Occasionally, when using the version control system Git, you may find yourself committing a file you didn't intend to. For example, you might want to commit two files separately, with different log messages (making it easier to roll back unconnected changes separately), but accidentally use the usually helpful shortcut git commit -a and commit both at once. Happily, there is a simple solution to this:
git reset --soft HEAD^
This command removes the most recent commit from the git repository, while leaving the changes in the working directory intact. (You can check this with git status.)
Note the --soft option in the first command. If you replace that with --hard, you'll both remove the last commit from the repository, and delete it from the working directory. This means all changes will be lost, so use with caution! It can be useful when you've made a mess of your directory, though.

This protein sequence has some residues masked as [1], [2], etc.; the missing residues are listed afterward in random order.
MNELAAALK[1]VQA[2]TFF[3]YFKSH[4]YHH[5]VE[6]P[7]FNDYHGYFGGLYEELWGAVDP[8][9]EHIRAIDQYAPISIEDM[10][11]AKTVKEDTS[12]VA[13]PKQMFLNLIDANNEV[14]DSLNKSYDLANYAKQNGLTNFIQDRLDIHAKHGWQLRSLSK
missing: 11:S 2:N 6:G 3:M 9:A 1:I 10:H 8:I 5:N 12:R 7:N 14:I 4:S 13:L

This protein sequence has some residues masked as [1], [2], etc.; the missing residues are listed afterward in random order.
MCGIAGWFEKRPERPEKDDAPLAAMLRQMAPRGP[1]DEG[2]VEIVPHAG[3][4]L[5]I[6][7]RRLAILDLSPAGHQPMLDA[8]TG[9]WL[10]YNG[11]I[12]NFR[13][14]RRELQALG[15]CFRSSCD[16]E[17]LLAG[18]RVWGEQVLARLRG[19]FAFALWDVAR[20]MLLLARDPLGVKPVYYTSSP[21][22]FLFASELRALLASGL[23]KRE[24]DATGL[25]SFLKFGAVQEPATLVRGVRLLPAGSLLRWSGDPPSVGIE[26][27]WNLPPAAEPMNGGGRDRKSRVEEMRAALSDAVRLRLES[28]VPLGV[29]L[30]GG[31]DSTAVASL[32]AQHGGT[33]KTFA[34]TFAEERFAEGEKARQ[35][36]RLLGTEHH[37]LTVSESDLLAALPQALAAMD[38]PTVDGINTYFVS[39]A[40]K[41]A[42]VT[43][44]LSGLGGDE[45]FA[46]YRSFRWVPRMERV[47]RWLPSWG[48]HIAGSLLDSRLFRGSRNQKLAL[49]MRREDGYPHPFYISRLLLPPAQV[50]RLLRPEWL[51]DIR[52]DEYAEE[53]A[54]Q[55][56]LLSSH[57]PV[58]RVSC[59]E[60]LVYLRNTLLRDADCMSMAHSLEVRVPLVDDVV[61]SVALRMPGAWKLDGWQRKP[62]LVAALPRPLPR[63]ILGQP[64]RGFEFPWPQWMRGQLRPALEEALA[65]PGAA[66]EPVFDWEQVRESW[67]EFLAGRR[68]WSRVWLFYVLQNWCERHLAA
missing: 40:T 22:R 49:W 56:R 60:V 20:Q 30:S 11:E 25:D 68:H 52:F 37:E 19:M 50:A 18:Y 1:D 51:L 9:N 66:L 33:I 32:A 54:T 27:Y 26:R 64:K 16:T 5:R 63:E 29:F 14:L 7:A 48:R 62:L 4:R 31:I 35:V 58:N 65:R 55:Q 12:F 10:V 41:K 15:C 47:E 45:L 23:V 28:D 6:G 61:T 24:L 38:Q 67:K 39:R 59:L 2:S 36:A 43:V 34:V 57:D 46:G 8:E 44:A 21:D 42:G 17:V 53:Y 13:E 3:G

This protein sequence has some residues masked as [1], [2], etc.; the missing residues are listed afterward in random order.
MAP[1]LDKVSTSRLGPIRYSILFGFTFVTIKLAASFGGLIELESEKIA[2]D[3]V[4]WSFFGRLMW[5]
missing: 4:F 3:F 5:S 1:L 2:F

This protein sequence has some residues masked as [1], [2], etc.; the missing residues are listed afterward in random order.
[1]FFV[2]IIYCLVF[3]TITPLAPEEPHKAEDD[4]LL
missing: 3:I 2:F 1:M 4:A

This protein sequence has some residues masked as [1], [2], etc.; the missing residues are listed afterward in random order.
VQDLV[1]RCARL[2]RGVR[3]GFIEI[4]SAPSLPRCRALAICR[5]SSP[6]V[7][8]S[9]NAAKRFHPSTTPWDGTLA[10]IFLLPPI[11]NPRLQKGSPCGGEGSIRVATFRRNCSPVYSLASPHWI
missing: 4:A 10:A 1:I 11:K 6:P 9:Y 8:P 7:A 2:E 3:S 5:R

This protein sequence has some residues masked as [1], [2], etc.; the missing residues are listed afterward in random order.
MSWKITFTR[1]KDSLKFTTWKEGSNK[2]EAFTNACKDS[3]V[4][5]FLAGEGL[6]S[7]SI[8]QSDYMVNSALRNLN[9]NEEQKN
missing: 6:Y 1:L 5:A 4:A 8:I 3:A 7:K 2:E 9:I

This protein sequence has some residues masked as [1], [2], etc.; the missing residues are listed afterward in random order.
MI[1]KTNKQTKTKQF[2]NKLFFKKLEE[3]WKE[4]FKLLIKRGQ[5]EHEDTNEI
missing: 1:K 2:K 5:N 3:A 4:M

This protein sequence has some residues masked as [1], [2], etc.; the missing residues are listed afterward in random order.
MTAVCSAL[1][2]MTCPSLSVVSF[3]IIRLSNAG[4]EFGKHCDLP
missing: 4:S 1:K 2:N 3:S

After you've wound back the commit, you can then add your files separately, as you originally planned:
git add file1 git commit -m "file1 message" git add file2 git commit -m "file2 message"
Alternatively, you might add a file to the next commit, and then realize (before actually committing) that you didn't want to do that after all. To remove it again, use
git reset HEAD filename
Finally, if all you really want to do is change the log message of the last commit, you can use
git commit --amend -m "new message"
to amend the existing commit. Another win for the flexibility of Git!
Juliet Kemp has been messing around with Linux systems, for financial reward and otherwise, for about a decade. She is also the author of "Linux System Administration Recipes: A Problem-Solution Approach" (Apress, 2009).